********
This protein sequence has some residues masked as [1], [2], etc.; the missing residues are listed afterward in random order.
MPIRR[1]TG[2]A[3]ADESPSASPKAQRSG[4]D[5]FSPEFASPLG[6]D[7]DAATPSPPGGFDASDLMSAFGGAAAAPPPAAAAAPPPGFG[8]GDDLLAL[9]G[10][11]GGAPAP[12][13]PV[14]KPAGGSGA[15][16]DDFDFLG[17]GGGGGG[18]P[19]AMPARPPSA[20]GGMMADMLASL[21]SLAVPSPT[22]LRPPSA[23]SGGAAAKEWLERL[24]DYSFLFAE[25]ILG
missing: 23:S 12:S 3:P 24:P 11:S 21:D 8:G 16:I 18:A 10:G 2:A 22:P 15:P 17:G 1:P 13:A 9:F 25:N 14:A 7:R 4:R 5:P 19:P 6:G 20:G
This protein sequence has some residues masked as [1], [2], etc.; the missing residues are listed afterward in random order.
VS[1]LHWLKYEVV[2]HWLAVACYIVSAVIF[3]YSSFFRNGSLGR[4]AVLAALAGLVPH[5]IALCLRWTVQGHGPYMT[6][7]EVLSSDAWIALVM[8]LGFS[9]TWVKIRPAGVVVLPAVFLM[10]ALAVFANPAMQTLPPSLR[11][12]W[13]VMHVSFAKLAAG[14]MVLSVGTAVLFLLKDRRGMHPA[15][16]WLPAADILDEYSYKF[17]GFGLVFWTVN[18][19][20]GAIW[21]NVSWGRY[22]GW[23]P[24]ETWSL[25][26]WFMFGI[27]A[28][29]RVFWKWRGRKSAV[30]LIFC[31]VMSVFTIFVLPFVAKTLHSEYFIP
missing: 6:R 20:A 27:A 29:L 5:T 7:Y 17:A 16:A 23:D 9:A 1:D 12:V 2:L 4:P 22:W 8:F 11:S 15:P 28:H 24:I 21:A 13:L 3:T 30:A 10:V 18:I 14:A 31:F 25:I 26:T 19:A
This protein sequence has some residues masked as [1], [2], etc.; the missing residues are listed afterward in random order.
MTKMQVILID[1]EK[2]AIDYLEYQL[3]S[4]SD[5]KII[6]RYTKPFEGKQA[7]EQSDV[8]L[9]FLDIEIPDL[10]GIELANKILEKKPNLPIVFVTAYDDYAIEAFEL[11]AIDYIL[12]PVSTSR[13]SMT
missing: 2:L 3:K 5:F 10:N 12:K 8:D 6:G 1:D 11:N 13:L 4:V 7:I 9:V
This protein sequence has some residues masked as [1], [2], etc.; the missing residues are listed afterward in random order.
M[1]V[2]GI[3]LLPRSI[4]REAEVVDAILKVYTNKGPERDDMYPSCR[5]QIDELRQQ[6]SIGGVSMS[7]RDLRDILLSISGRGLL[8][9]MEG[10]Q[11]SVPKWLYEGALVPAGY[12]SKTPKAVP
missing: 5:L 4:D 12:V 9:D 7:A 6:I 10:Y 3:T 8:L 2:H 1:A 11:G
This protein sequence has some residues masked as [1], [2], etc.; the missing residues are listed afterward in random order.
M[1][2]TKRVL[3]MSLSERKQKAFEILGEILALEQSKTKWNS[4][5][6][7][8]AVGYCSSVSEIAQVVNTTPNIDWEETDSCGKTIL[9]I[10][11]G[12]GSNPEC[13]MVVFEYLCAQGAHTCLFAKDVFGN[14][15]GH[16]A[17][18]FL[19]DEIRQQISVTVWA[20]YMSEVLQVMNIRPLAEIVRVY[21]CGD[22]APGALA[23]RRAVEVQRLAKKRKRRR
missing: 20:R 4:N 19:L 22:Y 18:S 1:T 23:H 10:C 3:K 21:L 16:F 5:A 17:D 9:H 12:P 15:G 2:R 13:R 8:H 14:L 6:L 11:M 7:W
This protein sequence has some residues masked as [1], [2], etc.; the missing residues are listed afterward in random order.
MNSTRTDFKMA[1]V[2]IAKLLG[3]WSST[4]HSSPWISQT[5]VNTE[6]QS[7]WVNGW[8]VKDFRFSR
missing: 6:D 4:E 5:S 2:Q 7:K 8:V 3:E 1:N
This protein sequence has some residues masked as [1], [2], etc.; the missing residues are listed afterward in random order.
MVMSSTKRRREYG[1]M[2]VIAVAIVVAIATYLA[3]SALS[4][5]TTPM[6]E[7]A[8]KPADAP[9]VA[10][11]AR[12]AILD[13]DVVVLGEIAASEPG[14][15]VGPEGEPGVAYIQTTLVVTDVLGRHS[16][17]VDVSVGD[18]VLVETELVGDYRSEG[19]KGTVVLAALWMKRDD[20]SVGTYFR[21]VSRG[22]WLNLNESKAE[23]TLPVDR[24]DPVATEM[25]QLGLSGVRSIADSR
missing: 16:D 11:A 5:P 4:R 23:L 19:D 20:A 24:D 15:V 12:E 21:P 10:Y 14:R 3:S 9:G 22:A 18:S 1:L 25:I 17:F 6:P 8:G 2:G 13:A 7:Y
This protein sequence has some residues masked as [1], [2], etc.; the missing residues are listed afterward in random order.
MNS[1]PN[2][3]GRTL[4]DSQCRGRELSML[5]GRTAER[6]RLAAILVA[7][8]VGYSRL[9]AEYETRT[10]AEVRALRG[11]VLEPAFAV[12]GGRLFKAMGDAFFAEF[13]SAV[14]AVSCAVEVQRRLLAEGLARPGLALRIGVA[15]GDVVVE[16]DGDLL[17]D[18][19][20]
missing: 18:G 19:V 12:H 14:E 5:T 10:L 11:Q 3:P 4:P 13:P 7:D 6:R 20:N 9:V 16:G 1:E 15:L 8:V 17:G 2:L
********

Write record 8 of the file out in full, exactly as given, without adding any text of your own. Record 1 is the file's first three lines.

This protein sequence has some residues masked as [1], [2], etc.; the missing residues are listed afterward in random order.
MNS[1]PN[2][3]GRTL[4]DSQCRGRELSML[5]GRTAER[6]RLAAILVA[7][8]VGYSRL[9]AEYETRT[10]AEVRALRG[11]VLEPAFAV[12]GGRLFKAMGDAFFAEF[13]SAV[14]AVSCAVEVQRRLLAEGLARPGLALRIGVA[15]GDVVVE[16]DGDLL[17]D[18][19][20]
missing: 18:G 19:V 12:H 14:E 5:T 10:L 11:Q 3:P 4:P 13:P 7:D 6:R 20:N 9:V 16:G 1:E 15:L 8:V 17:G 2:L